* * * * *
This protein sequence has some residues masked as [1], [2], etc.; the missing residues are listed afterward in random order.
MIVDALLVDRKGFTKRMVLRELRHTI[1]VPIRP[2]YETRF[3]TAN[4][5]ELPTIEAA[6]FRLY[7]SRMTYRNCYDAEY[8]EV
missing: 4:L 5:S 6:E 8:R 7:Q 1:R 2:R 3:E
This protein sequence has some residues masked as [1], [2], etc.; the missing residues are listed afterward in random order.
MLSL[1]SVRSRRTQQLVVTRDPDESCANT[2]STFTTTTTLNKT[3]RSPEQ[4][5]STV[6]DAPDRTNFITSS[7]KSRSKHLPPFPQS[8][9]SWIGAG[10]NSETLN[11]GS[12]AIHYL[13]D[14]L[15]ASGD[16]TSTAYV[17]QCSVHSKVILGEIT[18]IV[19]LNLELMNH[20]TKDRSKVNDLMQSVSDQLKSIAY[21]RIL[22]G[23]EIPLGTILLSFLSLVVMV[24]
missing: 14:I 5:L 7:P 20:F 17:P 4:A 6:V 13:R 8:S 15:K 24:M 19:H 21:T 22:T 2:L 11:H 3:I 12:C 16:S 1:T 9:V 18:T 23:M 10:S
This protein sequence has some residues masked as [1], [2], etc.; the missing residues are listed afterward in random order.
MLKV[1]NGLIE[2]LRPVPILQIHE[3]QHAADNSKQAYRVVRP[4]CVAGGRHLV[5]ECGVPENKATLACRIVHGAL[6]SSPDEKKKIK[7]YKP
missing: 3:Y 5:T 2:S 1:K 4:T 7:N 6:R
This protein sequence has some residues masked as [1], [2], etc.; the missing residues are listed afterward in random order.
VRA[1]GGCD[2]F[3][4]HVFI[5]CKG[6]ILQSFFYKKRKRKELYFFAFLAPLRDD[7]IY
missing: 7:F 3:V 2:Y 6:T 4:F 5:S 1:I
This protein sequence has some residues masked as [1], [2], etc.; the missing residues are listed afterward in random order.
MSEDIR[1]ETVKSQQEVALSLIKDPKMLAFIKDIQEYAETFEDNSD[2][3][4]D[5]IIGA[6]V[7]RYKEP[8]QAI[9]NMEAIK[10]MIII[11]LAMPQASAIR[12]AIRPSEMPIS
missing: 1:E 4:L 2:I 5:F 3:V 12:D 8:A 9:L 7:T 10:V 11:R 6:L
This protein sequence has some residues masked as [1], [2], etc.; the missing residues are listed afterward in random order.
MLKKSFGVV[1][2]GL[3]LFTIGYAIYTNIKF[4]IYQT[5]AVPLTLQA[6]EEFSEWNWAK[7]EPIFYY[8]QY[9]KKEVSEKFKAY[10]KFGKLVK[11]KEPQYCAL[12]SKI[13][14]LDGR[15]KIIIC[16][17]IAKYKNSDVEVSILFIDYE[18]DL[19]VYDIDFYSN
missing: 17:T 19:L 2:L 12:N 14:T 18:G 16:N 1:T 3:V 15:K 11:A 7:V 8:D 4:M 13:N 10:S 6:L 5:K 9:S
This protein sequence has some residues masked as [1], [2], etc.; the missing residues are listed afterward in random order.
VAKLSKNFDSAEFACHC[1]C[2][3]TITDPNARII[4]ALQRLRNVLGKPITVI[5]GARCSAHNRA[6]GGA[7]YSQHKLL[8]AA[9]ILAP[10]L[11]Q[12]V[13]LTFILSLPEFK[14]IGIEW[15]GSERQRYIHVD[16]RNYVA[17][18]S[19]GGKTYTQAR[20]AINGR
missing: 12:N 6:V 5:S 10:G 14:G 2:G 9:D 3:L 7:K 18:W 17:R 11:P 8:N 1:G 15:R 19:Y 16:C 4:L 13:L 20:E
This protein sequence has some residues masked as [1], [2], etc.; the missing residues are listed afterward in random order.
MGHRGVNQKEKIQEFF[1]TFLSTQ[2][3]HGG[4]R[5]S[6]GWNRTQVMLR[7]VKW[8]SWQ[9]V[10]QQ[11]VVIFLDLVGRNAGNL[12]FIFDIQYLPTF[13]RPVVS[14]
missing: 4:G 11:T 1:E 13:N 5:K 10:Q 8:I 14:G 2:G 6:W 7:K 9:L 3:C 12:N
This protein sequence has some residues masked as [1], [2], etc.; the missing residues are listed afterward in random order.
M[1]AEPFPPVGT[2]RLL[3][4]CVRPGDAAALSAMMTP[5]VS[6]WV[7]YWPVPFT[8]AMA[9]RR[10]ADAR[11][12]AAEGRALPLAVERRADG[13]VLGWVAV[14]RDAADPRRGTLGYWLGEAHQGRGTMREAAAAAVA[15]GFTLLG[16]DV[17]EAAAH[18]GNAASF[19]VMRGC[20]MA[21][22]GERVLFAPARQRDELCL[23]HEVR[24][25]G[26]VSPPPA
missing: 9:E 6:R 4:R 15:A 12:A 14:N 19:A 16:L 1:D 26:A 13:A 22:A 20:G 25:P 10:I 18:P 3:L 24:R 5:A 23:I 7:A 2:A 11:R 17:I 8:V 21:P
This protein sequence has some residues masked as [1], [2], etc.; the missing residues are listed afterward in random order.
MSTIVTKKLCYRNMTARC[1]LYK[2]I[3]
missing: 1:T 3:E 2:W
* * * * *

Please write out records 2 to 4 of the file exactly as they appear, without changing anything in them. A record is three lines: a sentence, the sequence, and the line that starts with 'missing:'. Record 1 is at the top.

This protein sequence has some residues masked as [1], [2], etc.; the missing residues are listed afterward in random order.
MLSL[1]SVRSRRTQQLVVTRDPDESCANT[2]STFTTTTTLNKT[3]RSPEQ[4][5]STV[6]DAPDRTNFITSS[7]KSRSKHLPPFPQS[8][9]SWIGAG[10]NSETLN[11]GS[12]AIHYL[13]D[14]L[15]ASGD[16]TSTAYV[17]QCSVHSKVILGEIT[18]IV[19]LNLELMNH[20]TKDRSKVNDLMQSVSDQLKSIAY[21]RIL[22]G[23]EIPLGTILLSFLSLVVMV[24]
missing: 14:I 5:L 7:P 20:F 17:P 4:A 6:V 13:R 8:S 15:K 24:M 19:H 21:T 22:T 2:L 11:H 3:I 12:C 16:S 1:T 9:V 18:T 23:M 10:S
This protein sequence has some residues masked as [1], [2], etc.; the missing residues are listed afterward in random order.
MLKV[1]NGLIE[2]LRPVPILQIHE[3]QHAADNSKQAYRVVRP[4]CVAGGRHLV[5]ECGVPENKATLACRIVHGAL[6]SSPDEKKKIK[7]YKP
missing: 3:Y 5:T 2:S 1:K 4:T 7:N 6:R
This protein sequence has some residues masked as [1], [2], etc.; the missing residues are listed afterward in random order.
VRA[1]GGCD[2]F[3][4]HVFI[5]CKG[6]ILQSFFYKKRKRKELYFFAFLAPLRDD[7]IY
missing: 7:F 3:V 2:Y 6:T 4:F 5:S 1:I